Aurora city hall closed to public, mayor enacts emergency powers
Rush-Copley Medical Center in Aurora will ban patient visitors starting Tuesday morning, and has asked doctors to postpone elective surgeries, as part of its response to the COVID-19 pandemic, its chief executive officer announced Monday.
John Diederich spoke at a news conference conducted by Mayor Richard Irvin at Aurora's City Hall.
Patients will be allowed to have one support person. Exceptions may be made when patients are nearing death, Diederich said. He also spoke about a separate triage area the hospital is setting up in its Emergency Department for flu and potential COVID-19 patients.
Irvin declared a formal emergency for the state's second-largest city, which gives him more powers, including the ability to order residents to shelter in place or be quarantined. He also announced that City Hall will be closed to the public Wednesday through March 31. Some city hall workers will work at city hall, but others will be working from home. Residents who need to conduct city business should call (630) 256-INFO or email email@example.com.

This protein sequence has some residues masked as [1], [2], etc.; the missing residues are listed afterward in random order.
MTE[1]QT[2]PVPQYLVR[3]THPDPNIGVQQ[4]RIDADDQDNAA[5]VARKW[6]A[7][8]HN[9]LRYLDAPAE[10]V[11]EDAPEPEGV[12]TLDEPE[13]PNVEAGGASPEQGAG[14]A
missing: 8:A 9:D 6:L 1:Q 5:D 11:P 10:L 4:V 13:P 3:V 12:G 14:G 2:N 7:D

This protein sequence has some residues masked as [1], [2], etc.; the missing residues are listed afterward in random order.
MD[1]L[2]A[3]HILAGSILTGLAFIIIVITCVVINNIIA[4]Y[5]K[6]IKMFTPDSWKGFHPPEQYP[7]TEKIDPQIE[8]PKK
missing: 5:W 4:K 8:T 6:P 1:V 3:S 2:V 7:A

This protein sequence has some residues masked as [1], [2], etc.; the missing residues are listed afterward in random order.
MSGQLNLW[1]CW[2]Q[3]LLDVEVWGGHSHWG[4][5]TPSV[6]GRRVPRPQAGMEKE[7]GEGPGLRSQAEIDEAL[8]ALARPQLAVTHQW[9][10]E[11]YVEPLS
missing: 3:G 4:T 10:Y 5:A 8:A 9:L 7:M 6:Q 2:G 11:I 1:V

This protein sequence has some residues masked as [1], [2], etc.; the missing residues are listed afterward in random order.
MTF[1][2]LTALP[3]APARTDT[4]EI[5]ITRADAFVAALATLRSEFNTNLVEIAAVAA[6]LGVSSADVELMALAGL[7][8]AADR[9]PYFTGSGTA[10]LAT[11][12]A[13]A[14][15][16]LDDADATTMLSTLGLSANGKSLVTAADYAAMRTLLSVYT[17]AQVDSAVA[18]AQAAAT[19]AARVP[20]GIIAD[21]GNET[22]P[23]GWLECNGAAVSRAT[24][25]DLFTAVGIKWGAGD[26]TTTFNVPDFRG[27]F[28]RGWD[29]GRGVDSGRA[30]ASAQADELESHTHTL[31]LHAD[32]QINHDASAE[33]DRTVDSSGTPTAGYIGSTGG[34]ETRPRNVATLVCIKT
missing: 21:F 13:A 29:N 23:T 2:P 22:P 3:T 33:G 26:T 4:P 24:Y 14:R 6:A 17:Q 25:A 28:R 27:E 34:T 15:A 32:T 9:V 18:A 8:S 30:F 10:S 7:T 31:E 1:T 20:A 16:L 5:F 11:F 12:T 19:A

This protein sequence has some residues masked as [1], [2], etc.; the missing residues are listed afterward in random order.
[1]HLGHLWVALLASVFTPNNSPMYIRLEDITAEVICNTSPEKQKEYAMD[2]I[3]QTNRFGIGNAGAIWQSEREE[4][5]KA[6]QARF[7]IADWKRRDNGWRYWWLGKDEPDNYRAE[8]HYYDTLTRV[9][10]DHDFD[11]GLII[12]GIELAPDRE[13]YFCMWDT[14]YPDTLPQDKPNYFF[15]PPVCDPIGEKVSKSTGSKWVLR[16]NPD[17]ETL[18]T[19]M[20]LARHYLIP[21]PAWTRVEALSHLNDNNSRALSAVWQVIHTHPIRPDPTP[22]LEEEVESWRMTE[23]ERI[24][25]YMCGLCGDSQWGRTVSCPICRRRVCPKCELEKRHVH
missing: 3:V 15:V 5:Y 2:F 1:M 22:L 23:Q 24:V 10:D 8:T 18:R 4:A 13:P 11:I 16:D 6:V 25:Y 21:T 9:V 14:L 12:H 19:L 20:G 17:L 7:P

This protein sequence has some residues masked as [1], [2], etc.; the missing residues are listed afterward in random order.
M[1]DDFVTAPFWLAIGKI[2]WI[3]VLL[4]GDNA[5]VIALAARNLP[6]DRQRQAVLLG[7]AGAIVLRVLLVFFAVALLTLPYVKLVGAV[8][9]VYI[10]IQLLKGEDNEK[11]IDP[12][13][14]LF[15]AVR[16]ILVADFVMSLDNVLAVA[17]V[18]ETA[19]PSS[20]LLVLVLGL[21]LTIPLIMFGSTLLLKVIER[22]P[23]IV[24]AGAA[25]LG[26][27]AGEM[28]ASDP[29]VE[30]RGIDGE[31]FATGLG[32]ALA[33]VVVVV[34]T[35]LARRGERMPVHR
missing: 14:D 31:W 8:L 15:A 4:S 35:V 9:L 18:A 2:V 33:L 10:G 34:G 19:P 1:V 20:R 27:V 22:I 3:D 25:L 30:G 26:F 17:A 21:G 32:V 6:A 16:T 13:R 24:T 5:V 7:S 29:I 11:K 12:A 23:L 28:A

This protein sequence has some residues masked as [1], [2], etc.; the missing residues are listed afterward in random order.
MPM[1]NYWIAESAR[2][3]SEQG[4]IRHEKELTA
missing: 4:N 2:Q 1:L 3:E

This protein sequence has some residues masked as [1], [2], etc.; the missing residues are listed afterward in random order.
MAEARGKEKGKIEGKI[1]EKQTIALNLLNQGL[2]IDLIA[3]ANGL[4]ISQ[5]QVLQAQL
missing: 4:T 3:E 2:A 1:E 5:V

The city council will not meet; the mayor will have the authority to deal with pressing matters that normally require a city council vote.
Still, "Aurora is still open for business, but we just have to operate a little differently," Irvin said.
Irvin also had two restaurant owners speak about their plans to offer delivery or carryout service, and said the city will help publicize such businesses.
Ron Woerman, owner of O'Malley's and Spartan House, said he intends to bring meals out to customers' cars, not have them come in the buildings, because having crowds waiting inside "would kind of defeat the purpose."
Chief Management Officer Alex Alexandriou, in response to a question, stressed that no, people won't be able to order liquor with their carryout meals. And, "it is not OK to have people wait inside while they wait for their food and be served alcohol. We want to make sure we stick to the spirit of social distancing and the purpose of the governor's order and what our experts have been consistently suggesting to defeat the spread of the virus."
Irvin said he is also tired of hearing people say COVID-19 only affects old or ill people, "as if they don't matter.
"We all matter," he said.